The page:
Essex, Kent, Lancashire, Birmingham and Surrey most affected areas for COVID-19 bereavement

COVID-19 leaving over 250,000 people facing sudden bereavement – accounting for half of all sudden deaths this year

Half a million people in the UK set to face a sudden bereavement in 2020

Sudden’s Chief Executive Mary Williams announces a new report, Help when the worst happens, published in response to COVID-19. It outlines how the challenging circumstances of this pandemic are affecting bereavement, and the measures that need to be taken to ensure needs are met. 

In 2020, due to COVID-19, people are being bereaved in sudden and shocking ways, under remarkably difficult social circumstances, and at far greater numbers than ever before. In response, we have published an urgent Sudden report, Help when the worst happens, about meeting the needs of people bereaved in these difficult times.

The report explains that sudden deaths in the UK are set to more than double this year to 100,000, with COVID-19 accounting for almost half that number. This will likely leave half a million people in the UK facing the very complex challenges of a sudden bereavement of a close family member, challenges which are exacerbated by ongoing social-distancing restrictions that can cause isolation.

This report aims to shine a light on those challenging circumstances, outline the appropriate systems of support, and reveal the poor outcomes that bereaved people could suffer without proper care. Charities and health experts are rightly calling for an urgent focus on funding and development of the provision of bereavement support this year. Sudden deaths, from COVID-19 or any other circumstances, can affect anyone at any time so support must be wide-spread.

In previous times of mass bereavements with acute needs, we have not known how to help; we do now. The combined expert opinions that have underpinned Sudden’s advice to practitioners over the years, as a provider of professional development regarding early care of bereaved people with acute needs, teach us that sudden and shocking bereavements require an immediate and clinically-informed crisis response from day one onwards. Help is particularly key through the early weeks (the shock period, before grief support services and mental health services, are appropriate to signpost) as well as in later months. The report outlines how support should be assigned according to need, for example, with the impact bereavement can have on mental health. This immediate psychosocial response for people with acute needs must be accessible, have capacity, and be tailored to address an individual’s unique emotional and practical needs.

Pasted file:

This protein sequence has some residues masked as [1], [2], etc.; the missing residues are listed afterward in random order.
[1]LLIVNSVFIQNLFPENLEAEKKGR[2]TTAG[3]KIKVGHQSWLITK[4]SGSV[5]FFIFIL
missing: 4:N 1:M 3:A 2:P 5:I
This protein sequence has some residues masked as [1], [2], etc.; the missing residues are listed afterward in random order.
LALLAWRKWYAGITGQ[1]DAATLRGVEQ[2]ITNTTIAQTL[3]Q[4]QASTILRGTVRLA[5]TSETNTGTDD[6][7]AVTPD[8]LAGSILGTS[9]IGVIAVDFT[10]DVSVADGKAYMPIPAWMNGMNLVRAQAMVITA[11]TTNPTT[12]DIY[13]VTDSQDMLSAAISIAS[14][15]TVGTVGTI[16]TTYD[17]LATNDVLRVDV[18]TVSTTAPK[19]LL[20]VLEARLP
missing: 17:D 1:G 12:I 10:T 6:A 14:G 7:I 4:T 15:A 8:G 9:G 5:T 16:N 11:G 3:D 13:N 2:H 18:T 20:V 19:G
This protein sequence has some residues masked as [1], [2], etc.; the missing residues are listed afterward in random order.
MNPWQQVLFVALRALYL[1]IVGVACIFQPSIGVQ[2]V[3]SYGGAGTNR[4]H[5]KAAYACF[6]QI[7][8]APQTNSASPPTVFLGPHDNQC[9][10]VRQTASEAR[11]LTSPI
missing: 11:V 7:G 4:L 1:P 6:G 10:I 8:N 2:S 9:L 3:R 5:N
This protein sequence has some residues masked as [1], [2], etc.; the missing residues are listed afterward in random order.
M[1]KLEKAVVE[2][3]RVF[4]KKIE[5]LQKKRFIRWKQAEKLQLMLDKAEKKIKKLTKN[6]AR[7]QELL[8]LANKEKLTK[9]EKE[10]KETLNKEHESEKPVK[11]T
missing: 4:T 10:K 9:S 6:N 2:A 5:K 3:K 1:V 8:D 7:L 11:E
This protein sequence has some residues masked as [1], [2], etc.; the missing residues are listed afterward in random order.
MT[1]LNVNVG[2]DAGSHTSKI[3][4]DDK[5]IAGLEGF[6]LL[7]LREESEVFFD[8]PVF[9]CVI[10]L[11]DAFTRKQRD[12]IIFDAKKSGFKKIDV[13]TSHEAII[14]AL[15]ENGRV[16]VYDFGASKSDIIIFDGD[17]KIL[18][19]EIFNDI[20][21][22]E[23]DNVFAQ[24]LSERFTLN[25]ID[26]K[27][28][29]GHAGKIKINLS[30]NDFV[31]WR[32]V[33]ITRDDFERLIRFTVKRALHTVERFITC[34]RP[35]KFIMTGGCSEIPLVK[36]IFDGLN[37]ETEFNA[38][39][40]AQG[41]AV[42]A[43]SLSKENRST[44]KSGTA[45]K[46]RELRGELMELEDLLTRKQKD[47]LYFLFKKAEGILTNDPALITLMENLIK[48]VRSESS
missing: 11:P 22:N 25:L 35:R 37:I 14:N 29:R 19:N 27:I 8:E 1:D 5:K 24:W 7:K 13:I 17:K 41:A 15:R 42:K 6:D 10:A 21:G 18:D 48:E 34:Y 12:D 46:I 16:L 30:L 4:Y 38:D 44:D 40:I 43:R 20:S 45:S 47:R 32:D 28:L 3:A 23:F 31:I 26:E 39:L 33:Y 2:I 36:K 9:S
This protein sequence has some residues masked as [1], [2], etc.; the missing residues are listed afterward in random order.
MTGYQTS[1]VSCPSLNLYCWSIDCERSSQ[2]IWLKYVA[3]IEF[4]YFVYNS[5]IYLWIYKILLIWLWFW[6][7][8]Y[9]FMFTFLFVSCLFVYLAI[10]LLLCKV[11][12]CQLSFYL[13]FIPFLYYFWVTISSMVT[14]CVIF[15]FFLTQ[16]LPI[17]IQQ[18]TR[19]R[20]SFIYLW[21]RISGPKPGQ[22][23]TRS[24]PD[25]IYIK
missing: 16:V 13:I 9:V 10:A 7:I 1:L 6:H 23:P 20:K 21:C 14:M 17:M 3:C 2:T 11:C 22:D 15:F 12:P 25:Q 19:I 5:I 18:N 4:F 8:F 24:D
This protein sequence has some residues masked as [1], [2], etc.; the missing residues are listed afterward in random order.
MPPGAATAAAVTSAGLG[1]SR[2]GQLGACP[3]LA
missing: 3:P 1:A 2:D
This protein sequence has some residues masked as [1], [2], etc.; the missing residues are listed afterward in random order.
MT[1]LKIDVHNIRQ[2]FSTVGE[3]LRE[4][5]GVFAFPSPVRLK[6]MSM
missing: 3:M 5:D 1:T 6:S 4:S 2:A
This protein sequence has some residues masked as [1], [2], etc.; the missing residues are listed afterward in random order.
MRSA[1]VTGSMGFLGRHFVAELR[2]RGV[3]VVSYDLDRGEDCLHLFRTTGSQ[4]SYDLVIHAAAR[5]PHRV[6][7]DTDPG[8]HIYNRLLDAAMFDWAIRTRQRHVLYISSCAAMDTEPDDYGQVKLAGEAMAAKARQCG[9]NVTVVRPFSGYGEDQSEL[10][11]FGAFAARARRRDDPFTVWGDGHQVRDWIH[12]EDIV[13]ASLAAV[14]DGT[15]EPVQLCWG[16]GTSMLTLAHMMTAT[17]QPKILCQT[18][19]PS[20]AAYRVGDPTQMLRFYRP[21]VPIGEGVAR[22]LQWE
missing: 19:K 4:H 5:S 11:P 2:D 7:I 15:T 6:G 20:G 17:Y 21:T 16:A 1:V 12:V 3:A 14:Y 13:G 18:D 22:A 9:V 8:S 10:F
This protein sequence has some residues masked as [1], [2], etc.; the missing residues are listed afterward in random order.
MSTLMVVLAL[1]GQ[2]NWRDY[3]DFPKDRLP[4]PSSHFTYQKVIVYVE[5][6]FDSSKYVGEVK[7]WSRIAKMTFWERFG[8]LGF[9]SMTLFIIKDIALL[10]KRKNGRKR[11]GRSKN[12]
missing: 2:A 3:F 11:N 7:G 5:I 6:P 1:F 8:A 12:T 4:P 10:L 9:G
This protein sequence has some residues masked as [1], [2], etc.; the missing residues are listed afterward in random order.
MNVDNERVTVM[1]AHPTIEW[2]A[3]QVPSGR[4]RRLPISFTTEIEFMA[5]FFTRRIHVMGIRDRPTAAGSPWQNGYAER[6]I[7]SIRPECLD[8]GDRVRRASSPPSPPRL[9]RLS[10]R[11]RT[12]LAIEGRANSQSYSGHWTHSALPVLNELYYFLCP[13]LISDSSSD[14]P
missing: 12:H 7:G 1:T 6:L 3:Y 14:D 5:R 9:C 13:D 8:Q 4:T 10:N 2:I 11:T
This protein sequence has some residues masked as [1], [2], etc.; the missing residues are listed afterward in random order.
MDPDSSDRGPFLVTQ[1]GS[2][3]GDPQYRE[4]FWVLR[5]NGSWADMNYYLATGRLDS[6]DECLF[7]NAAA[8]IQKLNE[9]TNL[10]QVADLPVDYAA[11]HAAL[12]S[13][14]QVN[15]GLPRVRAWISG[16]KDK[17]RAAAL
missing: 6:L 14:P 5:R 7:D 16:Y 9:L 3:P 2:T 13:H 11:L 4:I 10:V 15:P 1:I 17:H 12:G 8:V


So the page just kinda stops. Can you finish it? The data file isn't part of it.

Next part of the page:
Without the proper support, we know people bereaved in challenging circumstances can suffer a range of poor outcomes that negatively affect them, their families, the wider community and even our economy. With support, provided in evidence-based, timely and straightforward ways, people are more likely to move forwards into a positive future.

Help when the worst happens calls for bereavement and support charities, health and social care agencies, community leaders, and government to work with urgency, together, to secure these futures for the sake of us all and in the name of humanity. Click here to read the full report.

To help Sudden answer the call of anyone suffering a sudden bereavement, please donate to our charity.

About the author

Mary Williams OBE is chief executive of Sudden. Sudden is a global initiative to help people bereaved by any sudden cause and also to help the professional standards of their carers. Mary is also chief executive of Brake. Brake is a road safety charity providing the National Road Victim Service in the UK for families bereaved by death on the road, including an acclaimed and government-backed national helpline and information service. Brake also operates globally and has a domestic branch in New Zealand too.